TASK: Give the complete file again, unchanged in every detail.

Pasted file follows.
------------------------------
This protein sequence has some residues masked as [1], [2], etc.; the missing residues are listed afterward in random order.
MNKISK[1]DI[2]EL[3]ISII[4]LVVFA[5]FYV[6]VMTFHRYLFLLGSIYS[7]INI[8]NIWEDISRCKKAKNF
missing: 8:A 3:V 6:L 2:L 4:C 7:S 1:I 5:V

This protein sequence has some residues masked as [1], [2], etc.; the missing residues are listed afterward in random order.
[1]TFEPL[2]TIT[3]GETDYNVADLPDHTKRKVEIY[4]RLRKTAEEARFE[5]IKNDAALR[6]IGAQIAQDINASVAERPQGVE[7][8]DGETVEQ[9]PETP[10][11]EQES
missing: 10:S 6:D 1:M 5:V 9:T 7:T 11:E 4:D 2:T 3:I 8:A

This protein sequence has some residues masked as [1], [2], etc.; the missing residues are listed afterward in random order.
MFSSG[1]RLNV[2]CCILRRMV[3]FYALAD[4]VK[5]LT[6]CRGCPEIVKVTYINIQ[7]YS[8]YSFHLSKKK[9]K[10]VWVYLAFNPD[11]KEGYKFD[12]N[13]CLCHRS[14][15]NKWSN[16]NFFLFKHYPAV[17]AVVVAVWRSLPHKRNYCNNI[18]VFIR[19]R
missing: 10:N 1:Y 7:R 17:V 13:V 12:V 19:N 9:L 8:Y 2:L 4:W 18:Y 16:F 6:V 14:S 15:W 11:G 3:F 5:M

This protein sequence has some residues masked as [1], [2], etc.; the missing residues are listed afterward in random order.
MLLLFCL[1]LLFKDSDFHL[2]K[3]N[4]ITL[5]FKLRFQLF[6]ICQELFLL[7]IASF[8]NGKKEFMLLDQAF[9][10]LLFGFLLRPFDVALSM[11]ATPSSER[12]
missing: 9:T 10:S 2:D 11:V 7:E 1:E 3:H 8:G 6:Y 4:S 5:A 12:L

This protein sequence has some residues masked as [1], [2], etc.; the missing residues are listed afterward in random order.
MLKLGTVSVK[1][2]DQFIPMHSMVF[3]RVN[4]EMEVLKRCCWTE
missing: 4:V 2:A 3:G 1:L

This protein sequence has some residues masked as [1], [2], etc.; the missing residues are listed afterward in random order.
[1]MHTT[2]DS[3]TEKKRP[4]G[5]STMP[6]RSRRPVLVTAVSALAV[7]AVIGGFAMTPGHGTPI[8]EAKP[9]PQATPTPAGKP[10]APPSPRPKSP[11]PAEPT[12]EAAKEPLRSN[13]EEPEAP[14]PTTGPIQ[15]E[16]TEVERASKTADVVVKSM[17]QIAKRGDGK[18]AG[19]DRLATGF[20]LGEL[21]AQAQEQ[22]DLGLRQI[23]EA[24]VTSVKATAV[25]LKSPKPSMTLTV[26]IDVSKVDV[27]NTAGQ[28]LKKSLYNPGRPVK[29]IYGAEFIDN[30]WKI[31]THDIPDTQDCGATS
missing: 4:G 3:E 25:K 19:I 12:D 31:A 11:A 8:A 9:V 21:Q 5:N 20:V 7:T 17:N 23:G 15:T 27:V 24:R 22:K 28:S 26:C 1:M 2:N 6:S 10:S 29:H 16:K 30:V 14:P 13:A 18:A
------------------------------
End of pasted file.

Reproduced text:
This protein sequence has some residues masked as [1], [2], etc.; the missing residues are listed afterward in random order.
MNKISK[1]DI[2]EL[3]ISII[4]LVVFA[5]FYV[6]VMTFHRYLFLLGSIYS[7]INI[8]NIWEDISRCKKAKNF
missing: 8:A 3:V 6:L 2:L 4:C 7:S 1:I 5:V

This protein sequence has some residues masked as [1], [2], etc.; the missing residues are listed afterward in random order.
[1]TFEPL[2]TIT[3]GETDYNVADLPDHTKRKVEIY[4]RLRKTAEEARFE[5]IKNDAALR[6]IGAQIAQDINASVAERPQGVE[7][8]DGETVEQ[9]PETP[10][11]EQES
missing: 10:S 6:D 1:M 5:V 9:T 7:T 11:E 4:D 2:T 3:I 8:A

This protein sequence has some residues masked as [1], [2], etc.; the missing residues are listed afterward in random order.
MFSSG[1]RLNV[2]CCILRRMV[3]FYALAD[4]VK[5]LT[6]CRGCPEIVKVTYINIQ[7]YS[8]YSFHLSKKK[9]K[10]VWVYLAFNPD[11]KEGYKFD[12]N[13]CLCHRS[14][15]NKWSN[16]NFFLFKHYPAV[17]AVVVAVWRSLPHKRNYCNNI[18]VFIR[19]R
missing: 10:N 1:Y 7:R 17:V 13:V 12:V 19:N 9:L 8:Y 2:L 4:W 18:Y 16:F 6:V 14:S 15:W 11:G 3:F 5:M

This protein sequence has some residues masked as [1], [2], etc.; the missing residues are listed afterward in random order.
MLLLFCL[1]LLFKDSDFHL[2]K[3]N[4]ITL[5]FKLRFQLF[6]ICQELFLL[7]IASF[8]NGKKEFMLLDQAF[9][10]LLFGFLLRPFDVALSM[11]ATPSSER[12]
missing: 9:T 10:S 2:D 11:V 7:E 1:E 3:H 8:G 6:Y 4:S 5:A 12:L

This protein sequence has some residues masked as [1], [2], etc.; the missing residues are listed afterward in random order.
MLKLGTVSVK[1][2]DQFIPMHSMVF[3]RVN[4]EMEVLKRCCWTE
missing: 4:V 2:A 3:G 1:L

This protein sequence has some residues masked as [1], [2], etc.; the missing residues are listed afterward in random order.
[1]MHTT[2]DS[3]TEKKRP[4]G[5]STMP[6]RSRRPVLVTAVSALAV[7]AVIGGFAMTPGHGTPI[8]EAKP[9]PQATPTPAGKP[10]APPSPRPKSP[11]PAEPT[12]EAAKEPLRSN[13]EEPEAP[14]PTTGPIQ[15]E[16]TEVERASKTADVVVKSM[17]QIAKRGDGK[18]AG[19]DRLATGF[20]LGEL[21]AQAQEQ[22]DLGLRQI[23]EA[24]VTSVKATAV[25]LKSPKPSMTLTV[26]IDVSKVDV[27]NTAGQ[28]LKKSLYNPGRPVK[29]IYGAEFIDN[30]WKI[31]THDIPDTQDCGATS
missing: 4:G 3:E 25:K 19:I 12:D 31:A 11:A 8:A 9:V 21:Q 5:N 20:V 7:T 17:N 23:G 15:T 27:V 24:R 22:K 28:S 26:C 1:M 2:N 6:S 10:S 29:H 16:K 30:V 14:P 13:A 18:A